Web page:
Wednesday, April 9, 2014

Lessons in the parlor

Piano fest reminiscent of age of Romanticism


By JENNIFER LIEBRUM
Express Staff Writer


Performers: Performers include left to right: Susan Spelius Gannon, Tara Kamangar,Norman Kriger, Johnandrew SlominskiDr. Fang-Fang Shi Inouye, and Andrea Lam.
Courtesy photo

    The 19th century was a time of creativity, from the Industrial Revolution to shifts in social strata. One area of undisputed influence was in music.
    It was a time when musicians moved from servants performing in aristocratic lairs, the church or court, to having a voice in the creation of, instrumentation for, education about, and venue to, classical music.
    According to the Heilbrunn Timeline of Art History, it was at this juncture in history that two distinct paths formed for musicians and composers: large theaters and parlors.
    In the spirit of the latter, the Sun Valley Artist Series has gathered some fine pianists to play in the valley from Friday, April 11, through Sunday, April 13, to revisit the age of Romanticism with nationally known performers in a private home.
    The free, three-day piano festival is already filling up fast, and reservations are required, as space is limited.
    The Sun Valley Artist Series, a nonprofit led by Artistic Director Susan Spelius Gannon and Executive Director Steve Gannon, had invited pianists from both coasts to entertain in an intimate venue with both solo repertoire and piano concerti.
    Promised solo music will feature many of the world’s greatest composers, including Haydn, Brahms, Debussy, Beethoven, Chopin, Gershwin and Mozart. (Here’s a fun fact from pianist, teacher and author David Dubal: Every great composer of the Romantic era was also a great pianist.)
    In contrast to the larger venues, the salon and parlor were the center of family life and musical performances for small groups were popular, and children were often included. As the parlor’s use gained popularity, music education became increasingly important to a well-rounded child’s education.
    “For girls, playing an instrument was more important than learning to read,” reads the art history source. “When guests and potential suitors visited, the children and teenagers would entertain with performances of the latest popular works.”
    It was through parlor engagements that Chopin secured the wealthy patrons who would support his genius.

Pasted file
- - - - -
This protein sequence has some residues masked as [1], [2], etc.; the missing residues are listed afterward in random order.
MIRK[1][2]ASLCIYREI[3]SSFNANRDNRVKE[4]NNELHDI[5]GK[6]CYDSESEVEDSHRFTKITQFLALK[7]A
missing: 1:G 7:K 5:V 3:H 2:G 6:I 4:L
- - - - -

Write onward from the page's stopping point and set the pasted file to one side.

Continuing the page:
While the harp, guitar and a few other instruments made occasional appearances, “the most important musical instrument in the home was the piano, because it was useful as both a solo instrument and as accompaniment to a group of singers or instrumentalists,” according to Heilbrunn’s Timeline. “To accommodate home use, smaller pianos were created, first square pianos and later uprights. Small pianos took up less space and, although they were not as powerful as larger types, they were also less expensive.
    “With the technological advances of the Industrial Revolution, the mass manufacturing of musical instruments—especially pianos—provided a seemingly endless supply of musical instruments for the huge markets of both the United States and Europe. The piano would remain a central component of domestic life until it was replaced by the phonograph, radio and television in the 20th century.”
    In the Artist Series festival, the two pianos used will both be 9-foot concert grands, powerful and elegant instruments that command attention standing alone and electrify once matched with the right hands. A second pianist will accompany the soloist for each piano concerto, filling the collaborative role usually assumed by the orchestra.
    Each of the evening solo performances will be preceded by an informal “Meet the Artist” interview hosted by Spelius Gannon.
    Continuing in the theme of the Romanticism’s motive to educate, the series is
further accomplishing that ideal with a special performance for Sage School students. Some local students will join in with the visiting performers as well on Saturday and Sunday afternoons.
     And for all with good intentions who fail to secure a seat, or simply prefer music at home, the event will be live-streamed on the Sun Valley Artist Series website, www.svartistseries.org.
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    Here’s a glimpse of what each artist brings to the keys (in no particular order).
Norman Kriger:Kriger is the founding artistic director of the Prince Albert Music Festival in Hawaii. In the spring of 1997, he was appointed associate professor of the distinguished faculty of the University of Southern California. The Los Angeles resident is an artist admired for his depth, sensitivity and flair. He regularly appears with major orchestras of North America. He has also been heard as guest soloist with the Hong Kong Philharmonic, Prague’s Czech National Symphony Orchestra, Turkey’s Presidential Symphony Orchestra, New Zealand’s Auckland Philharmonia Orchestra and Taiwan’s National Symphony Orchestra. Krieger favors contemporary music and regularly features the music of John Adams, Leonard Bernstein, John Corigliano, Daniel Brewbaker, Judith St. Croix, Lukas Foss and Lowell Liebermann among his active repertoire. He has four albums on the Artisie 4 label.